American indifference to the Israeli experience

Both countries are in the same situation, and neither really cares to acknowledge it.

A house hit by a rocket in Ashkelon. (photo credit: MARC ISRAEL SELLEM/THE JERUSALEM POST)
A house hit by a rocket in Ashkelon.
‘If you don’t go to other people’s funerals, they won’t come to yours.”
Thus saith that great American sage, Yogi Berra.
He had a point. Several, in fact; sagely pronouncements always operate at many levels.
In this case, it’s an admonition. We’re all in this mortality thing together. You can turn away from it if you like, but only for so long. And indifference brings penalties of its own.
So let’s talk about indifference. American indifference to the Israeli experience of the last few weeks, of the last few years, of the last few decades – and to its own ordeals.
First, a personal observation. Then something far more important.
When my wife and I decided to make aliya in 2010, a lot of people stopped talking to us. No great loss. We did what was most important to us and if others didn’t like it, for reasons personal or political, not our problem. So when Operation Protective Edge began, we didn’t expect a lot of concerned queries as to our welfare. What surprised us was how very few calls and emails came, even from people whom we knew to be fiercely pro-Israel.
It was as though they’d decided to... look away.
But then, the same thing happened among our American military and journalistic friends, colleagues and contacts. My wife and I both served as officers; worked as defense journalists; wrote books; still blog. We expected an ongoing flow, if not a torrent, of military and political queries. What’s going on? Virtually none came.
These were not people given to believing propaganda, anybody’s propaganda, or Beltway bloviation. These were professionals.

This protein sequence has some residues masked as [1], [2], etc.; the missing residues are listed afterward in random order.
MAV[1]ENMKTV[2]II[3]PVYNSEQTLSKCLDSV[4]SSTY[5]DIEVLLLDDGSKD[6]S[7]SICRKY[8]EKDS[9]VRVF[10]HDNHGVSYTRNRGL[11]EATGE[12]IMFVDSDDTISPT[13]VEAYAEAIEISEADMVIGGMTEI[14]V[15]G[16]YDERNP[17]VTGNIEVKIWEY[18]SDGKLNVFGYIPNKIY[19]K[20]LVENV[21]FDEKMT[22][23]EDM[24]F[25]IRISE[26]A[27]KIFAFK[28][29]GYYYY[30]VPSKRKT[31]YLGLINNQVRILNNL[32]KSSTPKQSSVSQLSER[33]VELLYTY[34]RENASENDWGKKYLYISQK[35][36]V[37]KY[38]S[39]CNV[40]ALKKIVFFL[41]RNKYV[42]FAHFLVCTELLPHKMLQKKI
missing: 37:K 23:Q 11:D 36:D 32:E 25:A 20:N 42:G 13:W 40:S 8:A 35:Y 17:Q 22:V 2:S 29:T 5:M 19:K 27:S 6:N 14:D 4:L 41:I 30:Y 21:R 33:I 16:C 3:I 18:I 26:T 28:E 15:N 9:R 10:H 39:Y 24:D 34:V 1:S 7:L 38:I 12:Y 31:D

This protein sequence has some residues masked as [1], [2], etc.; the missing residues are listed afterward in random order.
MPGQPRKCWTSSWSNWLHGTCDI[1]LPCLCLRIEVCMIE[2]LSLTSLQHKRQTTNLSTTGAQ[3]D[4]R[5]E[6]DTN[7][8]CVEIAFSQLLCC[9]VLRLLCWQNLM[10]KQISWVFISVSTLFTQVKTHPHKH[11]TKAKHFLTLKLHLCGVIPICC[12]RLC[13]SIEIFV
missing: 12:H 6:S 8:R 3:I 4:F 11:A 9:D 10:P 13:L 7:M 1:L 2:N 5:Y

It was as though they’d decided not to look too closely, for fear of...What?
OK, you don’t have to be Jewish to know that a lot of people hate Jews. Nor do you have to be some great geopolitical macher to know that Israel’s not about to win any global “Miss Congeniality” awards. Nor do you need to blame it all on Mr. Barack Obama, or on the worn-out posturings of Israel’s American “defenders” or Israel’s own heavy-handed, pseudo-market-savvy public diplomacy.
But why this studied American popular indifference, this turning away and turning it off? Why, given what’s happening throughout the region and the threat it poses to America and to the world? Are they afraid they might have to come to our funeral? Or that we might someday go to theirs? Or maybe it’s that there are just too many funerals nowadays, deaths that seemingly accomplish so little.
There is at least a partial answer, rooted in a great military truth that we all ignore at our peril. Let’s condense it into something instructive.
If your enemy is evil, best you beat him utterly. If your enemy is weak, best you beat him quickly.
But if your enemy is both evil and weak, and the fighting goes on too long, another problem kicks in. Weariness yields indifference: the weariness of the strong and civilized; a weariness that expresses itself not with an accusing finger, but with a departing shrug.
America learned this in Vietnam. The enemy was both evil and weak. It could not win militarily. But in the end, it prevailed because it accepted and caused more death and destruction than America was willing to inflict or endure. America also knows that even its greatest successes bring with them intractable new problems, and often end up doing more harm than good.
Throughout the Cold War, and certainly since 9/11, America has learned this lesson repeatedly. And Israel, in Gaza today as in Lebanon not so long ago and endlessly in the territories, is learning it, too.
So America moves toward indifference to Israel, not out of some genuine moral outrage, but because both countries are in the same situation, and neither really cares to acknowledge it.
This is not the place to discuss politics, or my personal beliefs and hopes. But it is to suggest one thing.
Since 1948, Israel’s strategy has been fundamentally defensive, with limited offensive action as required.
So was America’s strategy, against the Soviet Union and then against so-called terrorist nations.
It worked for a while, within the structure of a fairly stable world.
But that era is gone. That world is gone. The map of the Middle East, and of the world, is being redrawn, and today the vast majority of humanity shares a common interest in not surrendering to the weak in their evil. The American people, deep down, know it. But they know not how to proceed.
Or perhaps they do, yet shrink from the task.
Too bad. Perhaps it’s time for the civilized world to do a little map work of our own. In this region, especially. It would be a start.
And maybe we wouldn’t have to spend so much energy not thinking about each other’s funerals.
The writer is an American oleh.